It is estimated that around 50,000 people suffer from traumatic brain injuries (TBI) in
Canada every year. There were 18,000 hospitalizations and more than 11,000 deaths due to TBI. It is the leading cause of disability and death, and is more common than other dreaded health conditions such as HIV/AIDS, breast cancer, multiple sclerosis, and spinal cord injury combined. TBI is also the leading disabler and killer of people below 40 years of age. Falls and motor vehicle accidents are the leading causes of TBI as well as assaults or injury inflicted by others, and sports- and recreation-related injuries. TBI is more common in males than in females.
Most people think that an individual has to be knocked unconscious to sustain a brain injury. The truth is that bran damage can occur even in mild traumatic brain injury (MTBI) or concussion. The cells, blood vessels and tissues of the brain are very sensitive and can get easily damaged with trauma. However, it does not mean that all head injuries can lead to TBI. The risk of brain injury and damage is ever present in cases of emergencies involving the head and the back. Proper first aid for head and neck trauma is critical in preventing further injuries or damage to the brain. This can be done if you have a formal standard first aid training.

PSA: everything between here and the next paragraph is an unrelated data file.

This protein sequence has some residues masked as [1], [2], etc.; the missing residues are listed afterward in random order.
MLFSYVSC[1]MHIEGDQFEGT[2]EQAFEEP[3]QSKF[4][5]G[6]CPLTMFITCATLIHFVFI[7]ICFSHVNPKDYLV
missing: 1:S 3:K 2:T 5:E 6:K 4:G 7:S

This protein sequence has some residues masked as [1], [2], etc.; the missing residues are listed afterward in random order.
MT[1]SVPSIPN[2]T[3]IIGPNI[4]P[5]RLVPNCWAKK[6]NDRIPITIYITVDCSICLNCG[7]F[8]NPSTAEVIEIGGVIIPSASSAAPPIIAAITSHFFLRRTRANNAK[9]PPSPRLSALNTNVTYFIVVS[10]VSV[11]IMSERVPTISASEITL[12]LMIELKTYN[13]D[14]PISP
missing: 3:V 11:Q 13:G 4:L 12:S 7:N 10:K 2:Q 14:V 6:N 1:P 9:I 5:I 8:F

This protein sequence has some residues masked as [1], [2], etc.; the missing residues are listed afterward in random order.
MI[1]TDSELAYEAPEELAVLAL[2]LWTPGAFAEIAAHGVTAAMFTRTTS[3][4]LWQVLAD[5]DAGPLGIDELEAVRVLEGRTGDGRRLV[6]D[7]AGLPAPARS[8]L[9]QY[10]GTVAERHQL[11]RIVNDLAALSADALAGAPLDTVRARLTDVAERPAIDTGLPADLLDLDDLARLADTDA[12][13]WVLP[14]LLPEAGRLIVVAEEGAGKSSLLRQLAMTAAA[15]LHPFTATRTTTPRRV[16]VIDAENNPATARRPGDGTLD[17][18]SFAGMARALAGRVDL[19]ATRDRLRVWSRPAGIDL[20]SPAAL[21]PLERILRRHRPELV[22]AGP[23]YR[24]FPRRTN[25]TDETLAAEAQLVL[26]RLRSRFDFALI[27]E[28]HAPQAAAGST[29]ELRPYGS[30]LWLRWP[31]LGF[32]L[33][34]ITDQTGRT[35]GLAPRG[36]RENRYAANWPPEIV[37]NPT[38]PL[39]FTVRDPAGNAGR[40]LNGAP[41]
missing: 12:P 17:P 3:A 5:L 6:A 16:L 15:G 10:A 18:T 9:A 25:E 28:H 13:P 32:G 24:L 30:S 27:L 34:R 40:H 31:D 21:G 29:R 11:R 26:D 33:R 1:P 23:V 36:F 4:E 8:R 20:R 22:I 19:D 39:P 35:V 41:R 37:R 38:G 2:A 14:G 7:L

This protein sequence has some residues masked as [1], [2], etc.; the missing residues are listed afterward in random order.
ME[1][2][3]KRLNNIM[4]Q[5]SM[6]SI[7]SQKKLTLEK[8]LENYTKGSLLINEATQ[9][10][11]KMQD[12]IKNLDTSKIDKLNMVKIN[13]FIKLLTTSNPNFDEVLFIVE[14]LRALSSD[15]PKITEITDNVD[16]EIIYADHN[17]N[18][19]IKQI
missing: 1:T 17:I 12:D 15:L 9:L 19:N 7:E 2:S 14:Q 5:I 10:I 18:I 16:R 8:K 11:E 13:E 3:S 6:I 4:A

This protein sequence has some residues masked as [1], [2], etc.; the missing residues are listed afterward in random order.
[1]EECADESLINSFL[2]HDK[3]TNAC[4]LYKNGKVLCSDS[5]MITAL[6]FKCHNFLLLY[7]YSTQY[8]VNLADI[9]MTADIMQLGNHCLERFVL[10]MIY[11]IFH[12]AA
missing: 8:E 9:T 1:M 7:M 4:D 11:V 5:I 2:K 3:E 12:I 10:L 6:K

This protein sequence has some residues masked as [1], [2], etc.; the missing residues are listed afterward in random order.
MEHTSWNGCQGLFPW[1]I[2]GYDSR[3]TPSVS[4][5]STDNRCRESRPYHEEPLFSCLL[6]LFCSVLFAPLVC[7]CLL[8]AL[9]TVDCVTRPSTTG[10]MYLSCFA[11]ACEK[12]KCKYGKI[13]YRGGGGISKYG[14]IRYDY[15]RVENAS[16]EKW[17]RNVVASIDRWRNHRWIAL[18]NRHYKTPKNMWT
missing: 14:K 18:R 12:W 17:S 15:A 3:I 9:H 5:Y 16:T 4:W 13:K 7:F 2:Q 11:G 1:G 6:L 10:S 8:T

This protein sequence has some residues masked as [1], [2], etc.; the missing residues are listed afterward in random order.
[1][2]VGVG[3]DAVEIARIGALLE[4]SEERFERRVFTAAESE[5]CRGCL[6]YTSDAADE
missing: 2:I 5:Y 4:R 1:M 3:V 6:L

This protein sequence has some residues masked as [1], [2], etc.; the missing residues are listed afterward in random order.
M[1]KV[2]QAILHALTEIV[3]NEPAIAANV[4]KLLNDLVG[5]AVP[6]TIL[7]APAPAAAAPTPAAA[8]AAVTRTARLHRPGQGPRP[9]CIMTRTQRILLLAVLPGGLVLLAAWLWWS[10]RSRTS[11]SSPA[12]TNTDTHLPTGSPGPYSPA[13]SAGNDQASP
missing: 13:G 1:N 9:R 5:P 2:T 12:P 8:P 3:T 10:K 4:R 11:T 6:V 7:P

Traumatic brain injuries can result in severe complications that include being bedridden for weeks or days. There are approximately 1.9 million people who are living with neurological disorders as a result of TBI. Some of these complications develop right after the injury. Long-term disabilities may also develop gradually.
Some of the complications that can occur days or weeks after the injury include:
- Increased intracranial pressure (ICP)
- Edema or swelling of the brain
- Hydrocephalus – when the cerebrospinal fluid (CSF) is unable to drain and collects in the pockets of the brain.
- Low blood pressure
- Fever, especially when the thermoregulatory centers of the brain has been affected or due to infection
- Pneumonia due to the loss of movement and being bedridden
- Brain infection
- Blood clots due to slow blood flow
- Pulmonary embolus – when a blood clot lodges into a blood vessel of the lungs
- Skin breakdown due to being bedridden
The individual may also suffer from disabilities due to traumatic brain injuries. Some possible disabilities include:
- Problems with sensory processing (sight, touch, hearing, smell and taste)
- Trouble communicating with others and the environment (understanding and expressing)
- Problems with thinking, reasoning and memory
- Changes in behavior or mental health (anxiety, aggression, acting out, depression, personality changes, and social inappropriateness)
- Paralysis of certain parts of the body
TBI can also result in long-term disabilities such as:
- Alzheimer’s disease
- Parkinson’s disease
- Dementia (post-traumatic dementia or dementia pugilistica)
While prevention of TBI remains the best defense against these complications, knowledge of first aid and emergency care can greatly help prevent possible secondary brain injuries. Taking a first aid certification program is recommended to help minimize disabilities and complications due to brain injury. Be careful and start learning emergency first aid now.